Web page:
E a v g = 1 N n = 1 N E ( n ) where E ( n ) = 1 2 i = 1 O e i 2 ( n )
N is the size of the data set. During optimization, the error energy function propagates, layer by layer, in a backward course through the network, the overall objective being to minimize it as much as possible [29]. The backpropagation (BP) algorithm represents mathematically how a neural network learns as model of supervised learning, with the propagation of errors in the opposite direction of the output layer, and corrections are made in synaptic weights with the delta rule. The delta rule for the output layer is computed:
Δ w i j = η δ i y j
where η is the learning rate and δ i is the local gradient, indicating where changes need to happen in the synaptic weight. For a hidden layer, the local gradient has to adapt the corrections made for its synaptic weights and the ones made by the earlier layer. The correction of the synaptic weights is a recursive computation, given by
w i j * = w i j + Δ w i j
where w i j * is the corrected weight, proportional to a partial derivative responsible for the direction search of the synaptic weight w i j [29]. Because the average error function is a parabolic type of function where the curve opens upwards, depending on the result of the variation of error, the synaptic weights can increase or decrease in order to minimize the error function [26]. If the partial derivative has a positive slope, the correction made is leftwards, meaning that w i j * will decrease in absolute value, whereas if the partial derivative has a negative slope, the correction made is rightwards, with an increase for the synaptic weight. The rate of how these corrections are made is what defines the neural network’s learning rate, where it sets the pace. If the learning rate is higher, the pace of correction is higher, which might lead to oscillatory and unstable behavior of the synaptic weights [29].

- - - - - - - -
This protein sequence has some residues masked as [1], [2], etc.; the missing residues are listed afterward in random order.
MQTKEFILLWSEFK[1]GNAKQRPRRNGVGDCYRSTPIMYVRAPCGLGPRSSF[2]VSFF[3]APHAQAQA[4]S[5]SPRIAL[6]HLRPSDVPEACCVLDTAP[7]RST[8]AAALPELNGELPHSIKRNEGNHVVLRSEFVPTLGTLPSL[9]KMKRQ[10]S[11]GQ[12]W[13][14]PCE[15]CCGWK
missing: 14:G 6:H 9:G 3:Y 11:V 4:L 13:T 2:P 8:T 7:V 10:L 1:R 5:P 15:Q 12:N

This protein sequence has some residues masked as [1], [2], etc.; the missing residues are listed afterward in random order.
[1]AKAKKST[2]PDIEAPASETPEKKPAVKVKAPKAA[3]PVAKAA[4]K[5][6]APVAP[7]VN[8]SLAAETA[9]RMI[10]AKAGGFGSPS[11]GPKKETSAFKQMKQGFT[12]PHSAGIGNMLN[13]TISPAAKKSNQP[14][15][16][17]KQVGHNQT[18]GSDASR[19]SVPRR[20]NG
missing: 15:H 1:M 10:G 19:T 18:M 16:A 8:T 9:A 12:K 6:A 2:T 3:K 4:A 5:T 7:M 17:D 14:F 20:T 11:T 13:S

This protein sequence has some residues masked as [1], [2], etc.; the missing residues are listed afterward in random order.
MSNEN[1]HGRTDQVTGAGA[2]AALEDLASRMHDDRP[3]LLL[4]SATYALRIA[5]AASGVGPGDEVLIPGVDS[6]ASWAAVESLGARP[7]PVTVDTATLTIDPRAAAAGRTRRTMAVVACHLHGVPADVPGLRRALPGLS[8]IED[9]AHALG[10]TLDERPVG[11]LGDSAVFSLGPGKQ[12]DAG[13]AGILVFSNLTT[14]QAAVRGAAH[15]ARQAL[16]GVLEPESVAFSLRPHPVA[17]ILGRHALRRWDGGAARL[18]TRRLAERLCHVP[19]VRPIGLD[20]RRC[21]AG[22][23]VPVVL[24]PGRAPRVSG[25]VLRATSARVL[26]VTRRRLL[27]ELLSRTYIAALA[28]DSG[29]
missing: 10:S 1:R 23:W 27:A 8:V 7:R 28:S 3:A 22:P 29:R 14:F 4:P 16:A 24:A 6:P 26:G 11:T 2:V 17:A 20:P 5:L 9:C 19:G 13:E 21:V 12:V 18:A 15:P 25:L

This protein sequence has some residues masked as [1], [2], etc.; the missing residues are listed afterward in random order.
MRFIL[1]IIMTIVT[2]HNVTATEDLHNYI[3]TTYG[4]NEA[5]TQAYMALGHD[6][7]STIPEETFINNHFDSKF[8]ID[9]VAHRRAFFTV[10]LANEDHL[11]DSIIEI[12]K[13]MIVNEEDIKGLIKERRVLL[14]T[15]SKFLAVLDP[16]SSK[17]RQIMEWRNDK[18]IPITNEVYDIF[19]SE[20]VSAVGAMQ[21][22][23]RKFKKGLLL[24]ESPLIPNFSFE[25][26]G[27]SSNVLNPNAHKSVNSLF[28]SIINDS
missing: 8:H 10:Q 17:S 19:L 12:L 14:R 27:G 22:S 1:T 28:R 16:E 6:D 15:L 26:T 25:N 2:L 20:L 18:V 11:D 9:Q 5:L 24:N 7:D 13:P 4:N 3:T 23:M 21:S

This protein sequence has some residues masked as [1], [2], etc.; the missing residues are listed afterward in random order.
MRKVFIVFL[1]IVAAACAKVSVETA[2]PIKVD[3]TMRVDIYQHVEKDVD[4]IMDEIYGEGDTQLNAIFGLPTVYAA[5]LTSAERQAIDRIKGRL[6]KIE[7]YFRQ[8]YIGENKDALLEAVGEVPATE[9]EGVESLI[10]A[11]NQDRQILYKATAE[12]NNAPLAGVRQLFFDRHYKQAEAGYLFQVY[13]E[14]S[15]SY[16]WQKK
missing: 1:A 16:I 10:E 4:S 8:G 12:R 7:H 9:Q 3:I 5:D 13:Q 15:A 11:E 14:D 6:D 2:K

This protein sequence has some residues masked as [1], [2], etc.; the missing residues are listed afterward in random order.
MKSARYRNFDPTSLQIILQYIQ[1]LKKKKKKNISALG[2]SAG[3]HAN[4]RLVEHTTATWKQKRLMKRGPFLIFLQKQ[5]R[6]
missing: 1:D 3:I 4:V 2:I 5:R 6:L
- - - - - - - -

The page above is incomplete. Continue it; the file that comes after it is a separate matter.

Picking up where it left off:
3.3. Hyperparameter Tuning

A hyperparameter can be defined as a parameter whose value is set before the learning process. For example, in an ANN, the number of hidden layers, the number of hidden neurons, the type of activation function and the learning rate are hyperparameters. In a random forest, the number of trees, the depth of the tree, or the number of samples required to split an internal node or a leaf node are examples of hyperparameters.